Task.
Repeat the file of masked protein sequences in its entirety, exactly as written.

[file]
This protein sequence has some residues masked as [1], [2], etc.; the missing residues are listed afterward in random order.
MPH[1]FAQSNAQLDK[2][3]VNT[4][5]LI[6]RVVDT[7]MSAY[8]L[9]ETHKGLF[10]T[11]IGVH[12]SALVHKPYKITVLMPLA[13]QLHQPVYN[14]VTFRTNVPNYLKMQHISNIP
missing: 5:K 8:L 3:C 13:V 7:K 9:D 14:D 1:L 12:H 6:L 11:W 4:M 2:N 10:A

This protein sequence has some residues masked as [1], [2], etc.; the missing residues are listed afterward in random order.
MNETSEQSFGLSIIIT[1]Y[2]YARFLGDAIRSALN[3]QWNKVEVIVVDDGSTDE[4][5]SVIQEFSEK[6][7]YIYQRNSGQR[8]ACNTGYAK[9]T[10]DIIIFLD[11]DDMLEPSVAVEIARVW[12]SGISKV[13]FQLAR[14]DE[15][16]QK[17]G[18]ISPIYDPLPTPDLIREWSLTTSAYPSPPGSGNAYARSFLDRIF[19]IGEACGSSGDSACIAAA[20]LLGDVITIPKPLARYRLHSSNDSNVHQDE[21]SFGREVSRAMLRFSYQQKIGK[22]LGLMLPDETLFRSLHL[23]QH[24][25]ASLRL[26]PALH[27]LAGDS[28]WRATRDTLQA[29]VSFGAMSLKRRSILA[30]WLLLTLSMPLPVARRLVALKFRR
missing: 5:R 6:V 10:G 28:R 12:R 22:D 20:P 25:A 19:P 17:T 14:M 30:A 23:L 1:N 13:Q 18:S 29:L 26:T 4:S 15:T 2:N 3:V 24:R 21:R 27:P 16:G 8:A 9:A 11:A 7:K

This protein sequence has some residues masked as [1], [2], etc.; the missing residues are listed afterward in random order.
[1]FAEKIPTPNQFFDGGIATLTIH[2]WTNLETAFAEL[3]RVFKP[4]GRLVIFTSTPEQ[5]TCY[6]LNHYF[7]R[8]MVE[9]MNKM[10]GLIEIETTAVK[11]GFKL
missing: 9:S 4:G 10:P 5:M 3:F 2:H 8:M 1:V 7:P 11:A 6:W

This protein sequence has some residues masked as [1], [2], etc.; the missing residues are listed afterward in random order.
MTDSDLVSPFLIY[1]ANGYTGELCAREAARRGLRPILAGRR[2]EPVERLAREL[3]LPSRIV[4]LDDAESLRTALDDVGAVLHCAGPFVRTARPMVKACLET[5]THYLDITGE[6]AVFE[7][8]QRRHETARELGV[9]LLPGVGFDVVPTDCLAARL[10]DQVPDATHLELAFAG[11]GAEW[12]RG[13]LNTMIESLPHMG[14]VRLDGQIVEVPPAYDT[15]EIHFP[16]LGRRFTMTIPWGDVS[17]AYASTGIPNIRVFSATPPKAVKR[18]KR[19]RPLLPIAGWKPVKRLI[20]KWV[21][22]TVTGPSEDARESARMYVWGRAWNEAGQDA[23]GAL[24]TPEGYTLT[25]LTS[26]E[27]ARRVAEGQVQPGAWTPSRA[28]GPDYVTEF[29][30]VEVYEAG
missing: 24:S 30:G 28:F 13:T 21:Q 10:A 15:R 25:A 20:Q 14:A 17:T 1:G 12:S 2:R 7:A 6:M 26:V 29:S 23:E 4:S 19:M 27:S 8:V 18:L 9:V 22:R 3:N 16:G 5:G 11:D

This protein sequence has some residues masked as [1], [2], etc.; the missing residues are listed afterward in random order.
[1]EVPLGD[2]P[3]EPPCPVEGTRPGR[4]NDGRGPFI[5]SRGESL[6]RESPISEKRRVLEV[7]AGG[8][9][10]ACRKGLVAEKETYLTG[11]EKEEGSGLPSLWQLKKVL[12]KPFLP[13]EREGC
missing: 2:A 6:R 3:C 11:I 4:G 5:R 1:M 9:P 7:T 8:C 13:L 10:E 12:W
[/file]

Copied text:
This protein sequence has some residues masked as [1], [2], etc.; the missing residues are listed afterward in random order.
MPH[1]FAQSNAQLDK[2][3]VNT[4][5]LI[6]RVVDT[7]MSAY[8]L[9]ETHKGLF[10]T[11]IGVH[12]SALVHKPYKITVLMPLA[13]QLHQPVYN[14]VTFRTNVPNYLKMQHISNIP
missing: 5:K 8:L 3:C 13:V 7:K 9:D 14:D 1:L 12:H 6:L 11:W 4:M 2:N 10:A

This protein sequence has some residues masked as [1], [2], etc.; the missing residues are listed afterward in random order.
MNETSEQSFGLSIIIT[1]Y[2]YARFLGDAIRSALN[3]QWNKVEVIVVDDGSTDE[4][5]SVIQEFSEK[6][7]YIYQRNSGQR[8]ACNTGYAK[9]T[10]DIIIFLD[11]DDMLEPSVAVEIARVW[12]SGISKV[13]FQLAR[14]DE[15][16]QK[17]G[18]ISPIYDPLPTPDLIREWSLTTSAYPSPPGSGNAYARSFLDRIF[19]IGEACGSSGDSACIAAA[20]LLGDVITIPKPLARYRLHSSNDSNVHQDE[21]SFGREVSRAMLRFSYQQKIGK[22]LGLMLPDETLFRSLHL[23]QH[24][25]ASLRL[26]PALH[27]LAGDS[28]WRATRDTLQA[29]VSFGAMSLKRRSILA[30]WLLLTLSMPLPVARRLVALKFRR
missing: 5:R 6:V 10:G 28:R 12:R 22:D 20:P 25:A 19:P 17:T 14:M 30:A 23:L 1:N 13:Q 18:S 29:L 26:T 4:S 15:T 2:N 3:V 24:R 21:R 27:P 16:G 8:A 9:A 11:A 7:K

This protein sequence has some residues masked as [1], [2], etc.; the missing residues are listed afterward in random order.
[1]FAEKIPTPNQFFDGGIATLTIH[2]WTNLETAFAEL[3]RVFKP[4]GRLVIFTSTPEQ[5]TCY[6]LNHYF[7]R[8]MVE[9]MNKM[10]GLIEIETTAVK[11]GFKL
missing: 9:S 4:G 10:P 5:M 3:F 2:H 8:M 1:V 7:P 11:A 6:W

This protein sequence has some residues masked as [1], [2], etc.; the missing residues are listed afterward in random order.
MTDSDLVSPFLIY[1]ANGYTGELCAREAARRGLRPILAGRR[2]EPVERLAREL[3]LPSRIV[4]LDDAESLRTALDDVGAVLHCAGPFVRTARPMVKACLET[5]THYLDITGE[6]AVFE[7][8]QRRHETARELGV[9]LLPGVGFDVVPTDCLAARL[10]DQVPDATHLELAFAG[11]GAEW[12]RG[13]LNTMIESLPHMG[14]VRLDGQIVEVPPAYDT[15]EIHFP[16]LGRRFTMTIPWGDVS[17]AYASTGIPNIRVFSATPPKAVKR[18]KR[19]RPLLPIAGWKPVKRLI[20]KWV[21][22]TVTGPSEDARESARMYVWGRAWNEAGQDA[23]GAL[24]TPEGYTLT[25]LTS[26]E[27]ARRVAEGQVQPGAWTPSRA[28]GPDYVTEF[29][30]VEVYEAG
missing: 24:S 30:G 28:F 13:T 21:Q 10:A 15:R 25:A 20:Q 14:A 17:T 1:G 12:S 2:R 7:A 6:M 26:V 29:S 23:E 4:S 19:M 27:S 8:V 18:L 9:V 22:R 3:N 16:G 5:G 11:D

This protein sequence has some residues masked as [1], [2], etc.; the missing residues are listed afterward in random order.
[1]EVPLGD[2]P[3]EPPCPVEGTRPGR[4]NDGRGPFI[5]SRGESL[6]RESPISEKRRVLEV[7]AGG[8][9][10]ACRKGLVAEKETYLTG[11]EKEEGSGLPSLWQLKKVL[12]KPFLP[13]EREGC
missing: 2:A 6:R 3:C 11:I 4:G 5:R 1:M 9:P 7:T 8:C 13:L 10:E 12:W